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Tag: 1827

Eco: The Last Flowering of Philosophic Languages, 2

Giovan Giuseppe Matraja, Genigrafia italiana, 1831

Giovanni Giuseppe Matraja, Genigrafia italiana, 1831. Original held at the University of Illinois at Urbana-Champaign, with a glorious eBook format posted by the Hathitrust and GoogleBooks among others. This work is in the public domain in its country of origin and other countries and areas where the copyright term is the author’s life plus 100 years or less. 

Vismes was not the only one to fall foul of this seemingly elementary snare. In 1831 Father Giovan Giuseppe Matraja published his Genigrafia italiana, which is nothing other than a polygraphy with five (Italian) dictionaries, one for nouns, one for verbs, one for adjectives, one for interjections and one for adverbs.

Since the five dictionaries account for only 15,000 terms, Matraja adds another dictionary that lists 6,000 synonyms. His method managed to be both haphazard and laborious: Matraja divided his terms into a series of numbered classes each containing 26 terms, each marked by an alphabetical letter: thus A1 means “hatchet,” A2 means “hermit,” A1000 means “encrustation,” A360 means “sand-digger,” etc.

Even though he had served as a missionary in South America, Matraja was still convinced that all cultures used the same system of notions. He believed that western languages (all of which he seemed to imagine were derived from Latin grammar) might perfectly well serve as the basis for another language, because, by a special natural gift, all peoples used the same syntactic structures when speaking–especially American Indians.

In fact, he included a genigraphical translation of the Lord’s Prayer comparing it with versions in twelve other languages including Nahuatl, Chilean and Quechua.

In 1827 François Soudre invented the Solresol (Langue musicale universelle, 1866). Soudre was also persuaded that the seven notes of the musical scale composed an alphabet comprehensible by all the peoples of the world, because the notes are written in the same way in all languages, and could be sung, recorded on staves, represented with special stenographic signs, figured in Arabic numerals, shown with the seven colors of the spectrum, and even indicated by the touch of the fingers of the right and left hands–thus making their representation comprehensible even for the deaf, dumb and blind.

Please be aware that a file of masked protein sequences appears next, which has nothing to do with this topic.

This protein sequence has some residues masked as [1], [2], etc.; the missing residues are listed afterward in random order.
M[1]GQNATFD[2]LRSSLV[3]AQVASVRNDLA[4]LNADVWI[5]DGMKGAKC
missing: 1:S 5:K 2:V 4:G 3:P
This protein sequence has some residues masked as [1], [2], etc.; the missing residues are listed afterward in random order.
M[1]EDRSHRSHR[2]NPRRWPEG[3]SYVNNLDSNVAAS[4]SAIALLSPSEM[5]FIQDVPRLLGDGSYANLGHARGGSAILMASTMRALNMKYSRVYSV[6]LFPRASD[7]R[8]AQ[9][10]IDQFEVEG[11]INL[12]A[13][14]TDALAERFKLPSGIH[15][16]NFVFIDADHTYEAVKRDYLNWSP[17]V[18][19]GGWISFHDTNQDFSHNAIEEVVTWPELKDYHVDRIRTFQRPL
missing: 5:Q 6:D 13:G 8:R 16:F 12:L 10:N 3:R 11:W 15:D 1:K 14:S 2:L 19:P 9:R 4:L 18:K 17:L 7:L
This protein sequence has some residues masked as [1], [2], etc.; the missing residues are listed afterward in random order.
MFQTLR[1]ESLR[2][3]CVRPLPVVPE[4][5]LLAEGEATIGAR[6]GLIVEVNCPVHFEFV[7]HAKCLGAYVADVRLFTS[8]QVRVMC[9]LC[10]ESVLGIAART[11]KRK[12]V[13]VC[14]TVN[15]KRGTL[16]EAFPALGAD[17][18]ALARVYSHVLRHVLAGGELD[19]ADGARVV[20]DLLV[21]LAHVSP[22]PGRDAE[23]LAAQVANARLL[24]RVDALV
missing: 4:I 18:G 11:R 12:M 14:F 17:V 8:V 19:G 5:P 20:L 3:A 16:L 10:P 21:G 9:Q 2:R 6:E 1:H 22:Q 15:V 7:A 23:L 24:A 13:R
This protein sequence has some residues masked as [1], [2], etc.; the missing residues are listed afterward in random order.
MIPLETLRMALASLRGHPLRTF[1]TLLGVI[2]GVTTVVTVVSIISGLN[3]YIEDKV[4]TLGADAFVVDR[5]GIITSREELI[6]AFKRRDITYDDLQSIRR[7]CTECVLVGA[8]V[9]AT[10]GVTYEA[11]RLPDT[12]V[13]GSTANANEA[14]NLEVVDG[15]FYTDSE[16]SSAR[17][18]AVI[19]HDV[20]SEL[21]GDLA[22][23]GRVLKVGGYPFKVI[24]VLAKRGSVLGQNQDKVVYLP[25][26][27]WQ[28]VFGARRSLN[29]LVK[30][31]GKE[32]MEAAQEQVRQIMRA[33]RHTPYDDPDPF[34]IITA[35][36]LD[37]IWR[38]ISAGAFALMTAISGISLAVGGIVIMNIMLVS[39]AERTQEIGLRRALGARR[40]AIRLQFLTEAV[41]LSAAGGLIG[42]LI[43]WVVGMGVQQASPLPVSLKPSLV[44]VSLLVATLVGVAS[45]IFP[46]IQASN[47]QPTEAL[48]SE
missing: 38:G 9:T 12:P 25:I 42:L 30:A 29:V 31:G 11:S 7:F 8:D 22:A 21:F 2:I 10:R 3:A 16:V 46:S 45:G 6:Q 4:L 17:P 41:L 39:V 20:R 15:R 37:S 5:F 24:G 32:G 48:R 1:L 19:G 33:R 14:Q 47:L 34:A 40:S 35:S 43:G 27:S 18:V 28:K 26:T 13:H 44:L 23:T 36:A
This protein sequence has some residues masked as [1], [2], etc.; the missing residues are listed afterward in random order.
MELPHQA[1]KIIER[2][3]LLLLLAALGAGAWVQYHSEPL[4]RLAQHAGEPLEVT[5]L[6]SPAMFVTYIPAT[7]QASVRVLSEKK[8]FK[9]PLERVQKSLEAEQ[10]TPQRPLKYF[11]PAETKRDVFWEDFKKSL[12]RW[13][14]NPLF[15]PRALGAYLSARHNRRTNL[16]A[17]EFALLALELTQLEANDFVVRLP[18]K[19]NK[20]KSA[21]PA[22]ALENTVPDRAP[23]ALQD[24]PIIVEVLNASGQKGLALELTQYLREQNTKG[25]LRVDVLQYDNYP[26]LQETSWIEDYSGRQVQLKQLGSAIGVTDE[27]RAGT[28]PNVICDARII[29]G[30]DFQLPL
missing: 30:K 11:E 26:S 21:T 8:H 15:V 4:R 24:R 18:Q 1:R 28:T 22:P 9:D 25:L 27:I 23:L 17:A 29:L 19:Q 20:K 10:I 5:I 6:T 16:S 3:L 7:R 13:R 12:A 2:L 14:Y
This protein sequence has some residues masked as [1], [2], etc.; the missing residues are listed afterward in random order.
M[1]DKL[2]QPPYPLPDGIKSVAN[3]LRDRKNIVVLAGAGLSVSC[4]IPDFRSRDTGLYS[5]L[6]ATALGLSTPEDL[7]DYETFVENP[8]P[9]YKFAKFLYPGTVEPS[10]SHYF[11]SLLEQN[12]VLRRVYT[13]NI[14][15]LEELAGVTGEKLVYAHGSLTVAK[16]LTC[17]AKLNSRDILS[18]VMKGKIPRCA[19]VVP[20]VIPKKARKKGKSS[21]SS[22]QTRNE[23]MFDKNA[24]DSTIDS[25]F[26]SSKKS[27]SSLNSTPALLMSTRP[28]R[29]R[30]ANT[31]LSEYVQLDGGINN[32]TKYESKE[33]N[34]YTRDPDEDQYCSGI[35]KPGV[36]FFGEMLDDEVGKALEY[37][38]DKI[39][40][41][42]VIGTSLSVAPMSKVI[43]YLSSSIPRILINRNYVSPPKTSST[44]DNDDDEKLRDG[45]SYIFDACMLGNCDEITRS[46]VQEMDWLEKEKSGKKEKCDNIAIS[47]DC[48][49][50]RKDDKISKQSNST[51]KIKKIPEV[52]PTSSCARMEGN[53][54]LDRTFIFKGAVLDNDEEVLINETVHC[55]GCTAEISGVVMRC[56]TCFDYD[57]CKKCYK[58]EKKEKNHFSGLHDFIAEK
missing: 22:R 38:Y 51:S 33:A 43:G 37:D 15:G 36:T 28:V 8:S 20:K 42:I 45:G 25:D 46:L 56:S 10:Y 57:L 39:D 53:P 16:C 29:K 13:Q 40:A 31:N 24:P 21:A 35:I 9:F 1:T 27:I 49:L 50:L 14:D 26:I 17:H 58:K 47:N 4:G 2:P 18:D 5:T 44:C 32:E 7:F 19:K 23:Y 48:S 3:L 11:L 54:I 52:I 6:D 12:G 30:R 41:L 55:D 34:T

It was not necessary that these notes be based on a logical classification of ideas. A single note expresses terms such as “yes” (musical si, or B) and “no” (do, or C); two notes express pronouns (“mine” = redo, “yours” = remi); three notes express everyday words like “time” (doredo) or “day” (doremi).

The initial notes refer to an encyclopedic class. Yet Soudre also wished to express opposites by musical inversion (a nice anticipation of a twelve-tone music procedure): thus, if the idea of “God” was naturally expressed by the major chord built upon the tonic, domisol, the idea of “Satan” would have to be the inversion, solmido.

Of course, this practice makes nonsense of the rule that the first letter in a three-note term refers to an encyclopedic class: the initial do refers to the physical and moral qualities, but the initial sol refers back to arts and sciences (and to associate them with Satan would be an excess of bigotry).

Besides the obvious difficulties inherent in any a priori language, the musical language of Soudre added the additional hurdle of requiring a good ear. We seem in some way to be returning to the seventeenth century myth of the language of birds, this time with less glossolalic grace, however, and a good deal more pure classificatory pedantry.